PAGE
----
Message to Fitch and Moody’s: Don’t Downgrade U.S. Debt?
The biggest news story of the day is the Justice Department’s lawsuit against credit ratings agency Standard & Poor’s for misdeeds that contributed to the financial crisis in 2008. Aside from the obvious questions of “What took them so long?” and “What about the Wall Street investment banks?”, the next question on the minds of some is “What about the other credit rating agencies – Moody’s and Fitch?”
While some news accounts only mention in passing that S&P is one of three major credit rating agency that were all, basically, doing the same thing in assigning Triple-A ratings to all sorts of mortgage related paper a few years back on the mistaken belief that U.S. home prices never go down, at least this Reuters report wonders aloud about why it is that S&P was singled out:
No individuals were charged in the DOJ’s lawsuit, and it was not immediately clear why the government focused on S&P instead of rivals Moody’s Corp or Fimalac SA’s Fitch Ratings, which were also major raters of such securities.
A more interesting treatment is seen in McClatchy’s Is U.S. suit against rating agency S&P actually retaliation?
Among the many questions raised by the pending Justice Department civil suit is why S&P alone is being charged. A person familiar with the department’s investigation of ratings agencies said the probe has gone on for three years and originally also involved Moody’s Investors Service. A Moody’s spokesman did not respond to a request for comment, but Daniel Noonan, a spokesman for Fitch Ratings, the third major rating agency and the only one that is not a publicly traded company, said that “we have no reason to believe Fitch is a target of any such action.”
Investigator interest in Moody’s apparently dropped off around the summer of 2011, about the same time S&P issued the historic downgrade of the U.S. government’s creditworthiness because of mounting debt and deficits.
“After the U.S. downgrade, Moody’s is no longer part of this,” said the person familiar with the case, who demanded anonymity in order to speak freely about the matter.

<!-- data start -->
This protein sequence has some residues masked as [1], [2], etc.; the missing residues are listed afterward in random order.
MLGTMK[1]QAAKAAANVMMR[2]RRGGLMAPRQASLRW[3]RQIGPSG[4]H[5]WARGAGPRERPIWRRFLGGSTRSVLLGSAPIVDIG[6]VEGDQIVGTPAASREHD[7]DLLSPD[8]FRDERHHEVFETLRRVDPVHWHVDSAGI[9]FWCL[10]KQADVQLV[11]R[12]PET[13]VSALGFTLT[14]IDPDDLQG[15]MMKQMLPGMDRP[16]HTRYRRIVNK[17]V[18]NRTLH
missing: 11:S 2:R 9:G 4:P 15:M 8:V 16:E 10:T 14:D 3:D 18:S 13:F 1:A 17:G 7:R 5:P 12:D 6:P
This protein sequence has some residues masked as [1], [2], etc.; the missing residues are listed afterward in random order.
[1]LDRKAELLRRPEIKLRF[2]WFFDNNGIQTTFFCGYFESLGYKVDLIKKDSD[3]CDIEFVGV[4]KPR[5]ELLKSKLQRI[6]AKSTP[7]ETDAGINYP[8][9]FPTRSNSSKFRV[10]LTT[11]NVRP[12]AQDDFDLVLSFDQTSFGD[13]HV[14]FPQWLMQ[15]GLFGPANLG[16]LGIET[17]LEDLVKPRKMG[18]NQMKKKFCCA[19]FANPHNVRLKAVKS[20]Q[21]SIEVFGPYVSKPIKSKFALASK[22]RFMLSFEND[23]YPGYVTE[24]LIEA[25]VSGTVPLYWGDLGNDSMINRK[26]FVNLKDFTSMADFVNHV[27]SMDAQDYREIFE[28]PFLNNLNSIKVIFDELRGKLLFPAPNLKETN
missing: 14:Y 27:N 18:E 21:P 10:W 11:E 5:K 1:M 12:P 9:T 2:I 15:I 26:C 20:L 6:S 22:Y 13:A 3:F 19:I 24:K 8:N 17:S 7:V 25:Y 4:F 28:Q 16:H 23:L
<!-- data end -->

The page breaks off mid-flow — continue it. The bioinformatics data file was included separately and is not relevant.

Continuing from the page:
Others share that perception.
“Why not Moody’s and Fitch?” asked Sylvain Raynes, a onetime Moody’s employee who has crusaded for reforms on Wall Street. “Are they innocent of similar things? Why S&P? Because they downgraded the United States. The fact that this targeted one rating agency when all three are equally guilty is suspicious, (needs) to be explained and leads me to believe that this is a politically motivated lawsuit. Yes, there is wrongdoing, but not everybody who speeds on the highway gets stopped by the cops.”
This should be interesting to watch unfold. Over the years, I’ve never read anything about S&P being rotten while Fitch and Moody’s were choir boys when it came to handing out Triple-A ratings.
Source: Iacono Research
About Tim Iacono
Tim Iacono Archive
|03/07/2014||Payrolls Up 175K, Jobless Rate Climbs to 6.7%||story|
|02/25/2014||All the Home Prices in China||story|
|02/21/2014||Weather Blamed for Existing Home Sales Drop||story|
|02/19/2014||Weather Blamed for Dismal Housing Starts||story|
|02/13/2014||Retail Sales Disappoint, Weather Blamed||story|
|02/11/2014||Public Expecting Much Higher Inflation for 2014||story|
|02/04/2014||Manufacturing Slows, New Orders Plunge||story|
|01/29/2014||Confidence Remains (Relatively) High||story|
|01/17/2014||Gallup: Americans Say They’re Worse Off, Don’t Trust Stock Market||story|
|12/31/2013||Home Prices Continue to Rise||story|